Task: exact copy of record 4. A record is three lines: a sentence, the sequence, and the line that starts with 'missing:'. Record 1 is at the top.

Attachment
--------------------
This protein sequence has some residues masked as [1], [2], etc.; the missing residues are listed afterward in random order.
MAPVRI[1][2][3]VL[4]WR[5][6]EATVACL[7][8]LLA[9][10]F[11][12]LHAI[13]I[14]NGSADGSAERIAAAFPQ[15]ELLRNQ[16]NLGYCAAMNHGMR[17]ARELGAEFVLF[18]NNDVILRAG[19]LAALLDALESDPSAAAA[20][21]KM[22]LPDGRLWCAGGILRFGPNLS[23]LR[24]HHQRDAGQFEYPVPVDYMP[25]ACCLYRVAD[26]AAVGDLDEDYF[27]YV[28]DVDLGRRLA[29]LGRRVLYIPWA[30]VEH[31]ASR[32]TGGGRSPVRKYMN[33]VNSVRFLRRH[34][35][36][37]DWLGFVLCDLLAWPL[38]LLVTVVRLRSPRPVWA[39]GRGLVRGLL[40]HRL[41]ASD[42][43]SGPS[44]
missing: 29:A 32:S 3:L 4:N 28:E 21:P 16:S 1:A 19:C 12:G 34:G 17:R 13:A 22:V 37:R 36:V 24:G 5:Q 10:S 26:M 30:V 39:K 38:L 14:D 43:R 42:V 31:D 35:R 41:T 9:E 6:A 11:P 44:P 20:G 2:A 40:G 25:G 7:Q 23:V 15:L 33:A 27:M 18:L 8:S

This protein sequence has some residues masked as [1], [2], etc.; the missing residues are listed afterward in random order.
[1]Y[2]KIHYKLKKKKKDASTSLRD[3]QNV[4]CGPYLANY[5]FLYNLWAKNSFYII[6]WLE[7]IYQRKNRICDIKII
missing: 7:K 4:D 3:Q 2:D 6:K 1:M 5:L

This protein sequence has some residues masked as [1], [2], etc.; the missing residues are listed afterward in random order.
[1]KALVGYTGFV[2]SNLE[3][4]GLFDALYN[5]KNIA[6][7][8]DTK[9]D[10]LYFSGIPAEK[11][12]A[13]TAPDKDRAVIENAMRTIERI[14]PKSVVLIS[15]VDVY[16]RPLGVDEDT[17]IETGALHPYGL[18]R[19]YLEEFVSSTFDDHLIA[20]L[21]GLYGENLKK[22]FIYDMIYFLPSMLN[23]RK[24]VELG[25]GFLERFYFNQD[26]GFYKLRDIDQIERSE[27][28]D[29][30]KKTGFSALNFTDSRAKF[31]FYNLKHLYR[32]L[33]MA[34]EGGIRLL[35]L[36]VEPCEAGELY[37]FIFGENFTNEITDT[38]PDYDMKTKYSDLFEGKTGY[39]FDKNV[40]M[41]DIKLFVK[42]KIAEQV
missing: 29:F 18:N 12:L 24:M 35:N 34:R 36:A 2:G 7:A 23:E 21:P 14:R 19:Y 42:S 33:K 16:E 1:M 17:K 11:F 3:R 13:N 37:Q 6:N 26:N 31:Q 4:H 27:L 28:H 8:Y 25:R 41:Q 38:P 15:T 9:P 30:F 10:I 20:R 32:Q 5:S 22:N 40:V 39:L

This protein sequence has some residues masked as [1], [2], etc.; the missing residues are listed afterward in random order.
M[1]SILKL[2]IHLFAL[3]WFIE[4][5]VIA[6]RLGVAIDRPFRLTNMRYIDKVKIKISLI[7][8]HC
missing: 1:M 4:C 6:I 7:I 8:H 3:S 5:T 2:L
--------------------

This protein sequence has some residues masked as [1], [2], etc.; the missing residues are listed afterward in random order.
M[1]SILKL[2]IHLFAL[3]WFIE[4][5]VIA[6]RLGVAIDRPFRLTNMRYIDKVKIKISLI[7][8]HC
missing: 1:M 4:C 6:I 7:I 8:H 3:S 5:T 2:L